As the summit of the Group of Eight leading industrialized countries wraps up on the island of Hokkaido in northern Japan, the leaders have achieved a new consensus on trying to cut greenhouse emissions by 50 percent by the year 2050.
The resolution was just one of the developments at a summit that covered wide-ranging issues from climate change to rising energy and food prices to the political crisis in Zimbabwe.
U.S. President George W. Bush summed up the progress of the three-day meeting upon its conclusion. "Our goal was to make progress in five key areas: confronting climate change, reinforcing our commitment to the successful Doha agreement, fighting disease in Africa, ensuring that the G8 nations are accountable for their commitments, and addressing the challenges of high food and energy prices. I am pleased to report that we have had significant success in all of them," Bush said.
But the summit may be remembered for just one thing -- as the moment when the world’s most powerful leaders finally reached a united position on reducing greenhouse gas emissions.
The G8’s agreement on a goal of "50 by 2050," a 50 percent reduction by the year 2050, marks the first time that Washington has backed an explicit long-term target for reducing greenhouse gas emissions.
As such, it represents a dramatic change for Bush, who for years downplayed the threat of global warming but in 2005 agreed that human activities are a major cause of climate change.
Yet the G8 resolution is still far from ending the many differences among the group’s members over how to proceed.
One unresolved issue is whether the 50 percent reduction by 2050 would use this year’s emission levels as the baseline for calculating reduction amounts. The issue is important because U.S. emissions, for example, are now 20 percent higher than they were in 1990, the baseline year set during the world’s last major push to deal with emissions -- the Kyoto Accord.
At the same time, European leaders continue to favor more immediate deadlines for reducing emissions than do their other G8 partners. The EU aims to cut its own emissions by 20 percent by 2020.
Still, if differences remain among the G8 states, the resolution has landmark importance for also insisting that major developing countries be brought into any final global climate treaty. That is in response to Washington’s argument that China and India must accept emission caps if the United States does, despite all three countries’ previous refusal to do so.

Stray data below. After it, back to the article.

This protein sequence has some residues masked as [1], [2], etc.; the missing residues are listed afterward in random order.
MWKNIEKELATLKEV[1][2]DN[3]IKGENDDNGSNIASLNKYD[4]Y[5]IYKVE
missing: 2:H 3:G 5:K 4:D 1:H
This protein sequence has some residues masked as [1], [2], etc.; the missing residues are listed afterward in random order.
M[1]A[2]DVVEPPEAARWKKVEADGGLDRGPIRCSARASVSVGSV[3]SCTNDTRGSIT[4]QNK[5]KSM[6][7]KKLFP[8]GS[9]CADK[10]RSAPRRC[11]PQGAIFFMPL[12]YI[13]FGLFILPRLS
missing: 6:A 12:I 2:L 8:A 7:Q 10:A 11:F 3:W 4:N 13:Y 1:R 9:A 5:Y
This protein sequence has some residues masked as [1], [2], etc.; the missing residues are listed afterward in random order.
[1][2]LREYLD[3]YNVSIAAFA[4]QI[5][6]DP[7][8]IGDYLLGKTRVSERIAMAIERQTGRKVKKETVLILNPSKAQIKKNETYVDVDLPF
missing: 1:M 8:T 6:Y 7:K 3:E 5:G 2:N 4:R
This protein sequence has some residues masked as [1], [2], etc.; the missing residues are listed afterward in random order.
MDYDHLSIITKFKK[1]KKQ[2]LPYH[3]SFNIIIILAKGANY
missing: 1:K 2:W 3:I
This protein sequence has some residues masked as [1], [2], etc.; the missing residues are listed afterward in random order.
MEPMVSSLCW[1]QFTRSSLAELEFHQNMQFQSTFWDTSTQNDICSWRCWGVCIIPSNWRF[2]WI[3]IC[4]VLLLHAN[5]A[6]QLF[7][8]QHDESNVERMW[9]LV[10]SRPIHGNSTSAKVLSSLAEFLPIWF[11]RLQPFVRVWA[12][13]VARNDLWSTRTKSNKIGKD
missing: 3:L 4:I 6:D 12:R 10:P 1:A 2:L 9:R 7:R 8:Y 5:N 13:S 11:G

Five of the world’s fastest developing states met in Japan alongside the G8 meeting and issued their own declaration in response to the new G8 position.
The countries – China, India, Brazil, Mexico, and South Africa – pledged to work toward a “long-term global goal for emission reductions” but did not commit to any timetable. They also called on the G8 to offer them financial assistance to reduce emissions.
Many observers now hope that this week’s events will at least give new momentum to climate change negotiations after years of stagnation following the troubled Kyoto Accord. A next round of UN-led negotiations is scheduled to be held in Copenhagen next year.
Russian President Dmitry Medvedev expressed that hope in comments to reporters. "Countries today understand the danger of the current [climate] processes and they are beginning to move from general discussions about the need to address climate issues to making concrete decisions," Medvedev said. "Naturally, each country has its own situation and its own economic development. Nevertheless, this subject did not leave anyone indifferent today."
Beyond climate change, the G8 summit also discussed rising energy and food prices. The G8 leaders noted in their summit resolution that “we are determined to continuously take appropriate actions, individually and collectively, to ensure stability and growth in our economies and globally.” The statement gave no specific details.
The summit also addressed the ongoing crisis in Zimbabwe, where President Robert Mugabe has reconfirmed himself in office following a vote that the UN has refused to recognize.
The G8 summit resolution stated that “we do not accept the legitimacy of any government that does not reflect the will of the Zimbabwean people.” The G8 leaders also promised to take “further steps” including financial and other measures “against those individuals responsible for the violence” in Zimbabwe.
Compiled from agency reports